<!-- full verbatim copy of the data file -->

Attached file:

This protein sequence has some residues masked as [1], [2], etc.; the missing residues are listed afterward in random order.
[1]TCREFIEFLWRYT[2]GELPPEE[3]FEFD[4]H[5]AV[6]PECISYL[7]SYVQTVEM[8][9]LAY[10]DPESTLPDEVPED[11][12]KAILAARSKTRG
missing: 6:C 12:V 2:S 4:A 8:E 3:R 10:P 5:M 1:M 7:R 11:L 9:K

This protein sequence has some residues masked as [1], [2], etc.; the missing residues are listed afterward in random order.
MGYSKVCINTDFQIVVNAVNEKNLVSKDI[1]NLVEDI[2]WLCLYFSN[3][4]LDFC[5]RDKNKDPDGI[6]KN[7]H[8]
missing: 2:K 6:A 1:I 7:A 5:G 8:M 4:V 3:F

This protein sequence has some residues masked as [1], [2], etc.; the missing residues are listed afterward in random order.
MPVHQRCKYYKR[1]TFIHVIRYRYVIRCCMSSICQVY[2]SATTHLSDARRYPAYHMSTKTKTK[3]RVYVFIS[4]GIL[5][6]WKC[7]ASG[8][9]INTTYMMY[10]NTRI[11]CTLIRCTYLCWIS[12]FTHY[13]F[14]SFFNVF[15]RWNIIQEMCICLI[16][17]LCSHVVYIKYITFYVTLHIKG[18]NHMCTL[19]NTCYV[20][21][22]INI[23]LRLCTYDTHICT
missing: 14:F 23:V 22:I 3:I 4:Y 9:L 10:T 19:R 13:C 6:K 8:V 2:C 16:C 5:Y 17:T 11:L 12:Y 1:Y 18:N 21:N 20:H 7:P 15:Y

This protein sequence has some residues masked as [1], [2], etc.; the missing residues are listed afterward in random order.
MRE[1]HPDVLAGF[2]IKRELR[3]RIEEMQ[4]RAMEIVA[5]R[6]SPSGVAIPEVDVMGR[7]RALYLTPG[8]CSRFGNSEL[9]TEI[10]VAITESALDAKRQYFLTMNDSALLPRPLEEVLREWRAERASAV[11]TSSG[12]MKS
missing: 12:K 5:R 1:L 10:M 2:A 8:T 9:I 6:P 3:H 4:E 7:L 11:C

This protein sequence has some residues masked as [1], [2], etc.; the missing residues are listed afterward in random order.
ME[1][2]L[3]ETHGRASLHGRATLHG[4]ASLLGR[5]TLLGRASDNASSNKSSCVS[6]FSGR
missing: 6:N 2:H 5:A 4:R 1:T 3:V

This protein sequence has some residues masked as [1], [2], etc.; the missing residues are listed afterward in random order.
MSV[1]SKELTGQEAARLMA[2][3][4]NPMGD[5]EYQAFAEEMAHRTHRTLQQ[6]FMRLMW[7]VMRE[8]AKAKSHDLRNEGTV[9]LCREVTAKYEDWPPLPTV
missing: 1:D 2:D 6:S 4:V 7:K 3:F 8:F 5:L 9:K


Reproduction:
This protein sequence has some residues masked as [1], [2], etc.; the missing residues are listed afterward in random order.
[1]TCREFIEFLWRYT[2]GELPPEE[3]FEFD[4]H[5]AV[6]PECISYL[7]SYVQTVEM[8][9]LAY[10]DPESTLPDEVPED[11][12]KAILAARSKTRG
missing: 6:C 12:V 2:S 4:A 8:E 3:R 10:P 5:M 1:M 7:R 11:L 9:K

This protein sequence has some residues masked as [1], [2], etc.; the missing residues are listed afterward in random order.
MGYSKVCINTDFQIVVNAVNEKNLVSKDI[1]NLVEDI[2]WLCLYFSN[3][4]LDFC[5]RDKNKDPDGI[6]KN[7]H[8]
missing: 2:K 6:A 1:I 7:A 5:G 8:M 4:V 3:F

This protein sequence has some residues masked as [1], [2], etc.; the missing residues are listed afterward in random order.
MPVHQRCKYYKR[1]TFIHVIRYRYVIRCCMSSICQVY[2]SATTHLSDARRYPAYHMSTKTKTK[3]RVYVFIS[4]GIL[5][6]WKC[7]ASG[8][9]INTTYMMY[10]NTRI[11]CTLIRCTYLCWIS[12]FTHY[13]F[14]SFFNVF[15]RWNIIQEMCICLI[16][17]LCSHVVYIKYITFYVTLHIKG[18]NHMCTL[19]NTCYV[20][21][22]INI[23]LRLCTYDTHICT
missing: 14:F 23:V 22:I 3:I 4:Y 9:L 10:T 19:R 13:C 6:K 8:V 2:C 16:C 5:Y 17:T 11:L 12:Y 1:Y 18:N 21:N 20:H 7:P 15:Y

This protein sequence has some residues masked as [1], [2], etc.; the missing residues are listed afterward in random order.
MRE[1]HPDVLAGF[2]IKRELR[3]RIEEMQ[4]RAMEIVA[5]R[6]SPSGVAIPEVDVMGR[7]RALYLTPG[8]CSRFGNSEL[9]TEI[10]VAITESALDAKRQYFLTMNDSALLPRPLEEVLREWRAERASAV[11]TSSG[12]MKS
missing: 12:K 5:R 1:L 10:M 2:A 8:T 9:I 6:P 3:H 4:E 7:L 11:C

This protein sequence has some residues masked as [1], [2], etc.; the missing residues are listed afterward in random order.
ME[1][2]L[3]ETHGRASLHGRATLHG[4]ASLLGR[5]TLLGRASDNASSNKSSCVS[6]FSGR
missing: 6:N 2:H 5:A 4:R 1:T 3:V

This protein sequence has some residues masked as [1], [2], etc.; the missing residues are listed afterward in random order.
MSV[1]SKELTGQEAARLMA[2][3][4]NPMGD[5]EYQAFAEEMAHRTHRTLQQ[6]FMRLMW[7]VMRE[8]AKAKSHDLRNEGTV[9]LCREVTAKYEDWPPLPTV
missing: 1:D 2:D 6:S 4:V 7:K 3:F 8:F 5:L 9:K